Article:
Many winter sports are traditionally neither popular nor mainstream in Asia, and the same goes for Asian female athletes. But as the Olympic train leaves Pyeongchang, and the Paralympics are coming in ten days, we can confirm that this year has been remarkably different.
For the first time in the history of the Winter Games, there were nearly as many female as male competitors, making up 43% of all athletes. Then here come the stars.
Chloe Kim, the 17-year-old Korean-American, was a breath of fresh air, breaking the typical images of the immigrant Asian girl, and the sport of snowboarding altogether. She became the youngest woman to win a medal, let alone gold, in snowboarding with a near-perfect score of 98.25. The best part is that she didn’t try to make a statement. She’s the contemporary girl-next-door we know: Instagramming her achievements, holding the tears for the sake of eyeliner, and working really really hard for something she feels passionate about.
No wonder Chloe Kim sold out a special edition of breakfast cereals featuring her. Who wouldn’t want her as daily motivation booster? Then do you remember who won the silver medal next to her? The Chinese snowboarding sensation, Liu Jiayu.
On the ice, there’s Mirai Nagasu, the Japanese-American figure skater who landed the first women’s Olympic triple axel for her country in the team skate. Sure, on the world stage, this is not the biggest news. After all, Japanese skater Midori Ito landed the first triple axel jump in competition in 1988. In the USA, however, where immigrant stories are such a hot topic, she hammers home that more than merely belonging, Asian women are contributing.
South Korean women skaters shone in short track speed skating, with 19-year-old Choi Minjeong winning gold in the 1,500m, and the team acing the 3,000m relay. Japanese female skaters were terrific in speed skating, with the gold medal in the team pursuit and in the ladies’ mass start. Then Kodaira Nao, the ladies’ 500m ace, made one of the most memorable moments in this Olympics. When the race was over, Kodaira hugged Lee Sang-hwa, who burst into tears after finishing second in her third and last Olympic. The two skated a lap around the rink, arms around each other’s shoulders, the mutual respect and affection between these world-class rivals piercing every viewer’s heart.
And of course, we have to talk about Team Kim—the Korean women’s curling team, all of whose members coincidentally share the same surname and were nicknamed the ‘Garlic Girls’ by the media after the only other notable product of their hometown of Uiseong. Before Team Kim almost nobody in Korea knew anything about curling.
Team captain Kim Eunjung became famous for her fierce and determined expression (or lack thereof), and the name of the lead player, Youngmi, became a popular catchphrase in Korea. With their grit and determination—they went without internet access for the entirety of the games to avoid the pressure of attention—they won the hearts of millions and the silver medal. With the Japanese women’s curling team winning the bronze medal, it almost seems the center of this Scottish sport is moving East.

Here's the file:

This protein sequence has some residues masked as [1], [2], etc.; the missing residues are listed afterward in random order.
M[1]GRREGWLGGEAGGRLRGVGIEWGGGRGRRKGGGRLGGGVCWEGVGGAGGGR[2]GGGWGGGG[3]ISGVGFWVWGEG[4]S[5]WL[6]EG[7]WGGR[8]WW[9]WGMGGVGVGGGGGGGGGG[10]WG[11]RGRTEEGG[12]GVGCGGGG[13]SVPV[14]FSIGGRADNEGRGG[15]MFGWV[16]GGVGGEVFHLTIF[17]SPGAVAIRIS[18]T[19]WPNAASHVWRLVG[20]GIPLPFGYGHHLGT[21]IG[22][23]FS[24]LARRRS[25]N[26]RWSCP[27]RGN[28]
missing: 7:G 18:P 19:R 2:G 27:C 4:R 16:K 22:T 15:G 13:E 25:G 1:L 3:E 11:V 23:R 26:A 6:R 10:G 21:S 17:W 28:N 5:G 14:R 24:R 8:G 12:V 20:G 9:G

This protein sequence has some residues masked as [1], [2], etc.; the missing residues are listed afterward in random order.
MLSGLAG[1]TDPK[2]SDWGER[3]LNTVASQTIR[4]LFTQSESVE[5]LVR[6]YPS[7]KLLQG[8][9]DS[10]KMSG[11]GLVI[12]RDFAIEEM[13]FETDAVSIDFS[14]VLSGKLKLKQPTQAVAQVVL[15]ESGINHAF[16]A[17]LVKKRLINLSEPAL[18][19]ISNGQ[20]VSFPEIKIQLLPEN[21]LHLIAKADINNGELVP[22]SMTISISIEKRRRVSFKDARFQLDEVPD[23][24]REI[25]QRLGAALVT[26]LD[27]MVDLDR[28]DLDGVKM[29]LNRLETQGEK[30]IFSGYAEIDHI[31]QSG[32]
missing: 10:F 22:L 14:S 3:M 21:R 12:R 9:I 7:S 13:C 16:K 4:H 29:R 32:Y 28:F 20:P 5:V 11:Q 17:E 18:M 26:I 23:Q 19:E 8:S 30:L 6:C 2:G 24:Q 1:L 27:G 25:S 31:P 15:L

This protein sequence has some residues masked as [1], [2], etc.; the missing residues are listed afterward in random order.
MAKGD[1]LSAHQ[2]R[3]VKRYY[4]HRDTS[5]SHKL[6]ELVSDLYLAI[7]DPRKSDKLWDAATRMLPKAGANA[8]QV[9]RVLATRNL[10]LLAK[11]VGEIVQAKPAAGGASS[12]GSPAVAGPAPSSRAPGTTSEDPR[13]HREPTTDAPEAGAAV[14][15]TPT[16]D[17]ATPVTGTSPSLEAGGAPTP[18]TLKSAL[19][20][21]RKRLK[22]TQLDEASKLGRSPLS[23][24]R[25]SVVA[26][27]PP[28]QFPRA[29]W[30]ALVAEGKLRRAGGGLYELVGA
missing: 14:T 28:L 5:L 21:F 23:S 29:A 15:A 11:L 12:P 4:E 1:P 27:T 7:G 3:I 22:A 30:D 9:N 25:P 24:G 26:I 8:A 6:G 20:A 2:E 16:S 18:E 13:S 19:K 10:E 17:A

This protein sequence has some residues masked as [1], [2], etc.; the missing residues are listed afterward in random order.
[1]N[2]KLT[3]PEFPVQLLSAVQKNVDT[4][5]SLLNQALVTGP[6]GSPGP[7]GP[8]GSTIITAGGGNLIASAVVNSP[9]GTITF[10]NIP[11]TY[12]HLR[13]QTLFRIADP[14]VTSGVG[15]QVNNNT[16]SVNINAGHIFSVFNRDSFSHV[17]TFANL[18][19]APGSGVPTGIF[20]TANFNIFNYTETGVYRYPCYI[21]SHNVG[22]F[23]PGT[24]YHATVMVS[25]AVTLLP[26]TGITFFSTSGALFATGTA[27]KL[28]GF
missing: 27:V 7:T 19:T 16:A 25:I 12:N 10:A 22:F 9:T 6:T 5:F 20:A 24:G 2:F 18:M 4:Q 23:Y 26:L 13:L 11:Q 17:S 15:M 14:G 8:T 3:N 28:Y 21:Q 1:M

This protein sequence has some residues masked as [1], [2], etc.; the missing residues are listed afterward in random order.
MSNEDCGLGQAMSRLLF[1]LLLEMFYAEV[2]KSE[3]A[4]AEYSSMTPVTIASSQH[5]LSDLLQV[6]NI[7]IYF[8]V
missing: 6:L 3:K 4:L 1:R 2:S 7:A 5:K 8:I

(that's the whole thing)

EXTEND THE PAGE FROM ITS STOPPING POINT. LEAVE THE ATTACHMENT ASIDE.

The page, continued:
And even in the politics, Asian women, especially Korean women were at the center of attention.
The women’s hockey teams of South and North Korea provided a striking example of professionals simply working and competing together, in harmony, regardless of their countries’ political game. Each member, North and South, crying their hearts out over the North Korean members’ departure after Olympics, they showed us the core message of Olympics. In a world of loud, shouting male voices threatening war, the sanity of female athletes restores a little hope in humanity.
Don’t forget the real force behind the show. It might not seem that way, with the glitz and glamor of the Olympics, but these multi-billion-dollar events run on armies of volunteer women. In the 2010 Vancouver games 57% of the volunteers were women, 70% in Sochi 2014, and a full 78% were women at Pyeongchang. The Olympic spirit in Pyeongchang rested on the shoulders of 14,000 women and men who trudged through the ice and snow and cold to make the games happen.
Last but not least, all of us, the audience.
The closing ceremony of the Pyeongchang games gave us performances by the K-Pop stars, singer CL and boyband EXO. These are performers who get lots of love from girls and women everywhere, and rightly so, but closing out the Olympic games? That felt new.
As viewers, we, Asian women the world over, could feel and see our own representatives on the podium and our own idols owning a global ceremony. We could all feel like ‘The Baddest Female’ and own that scene.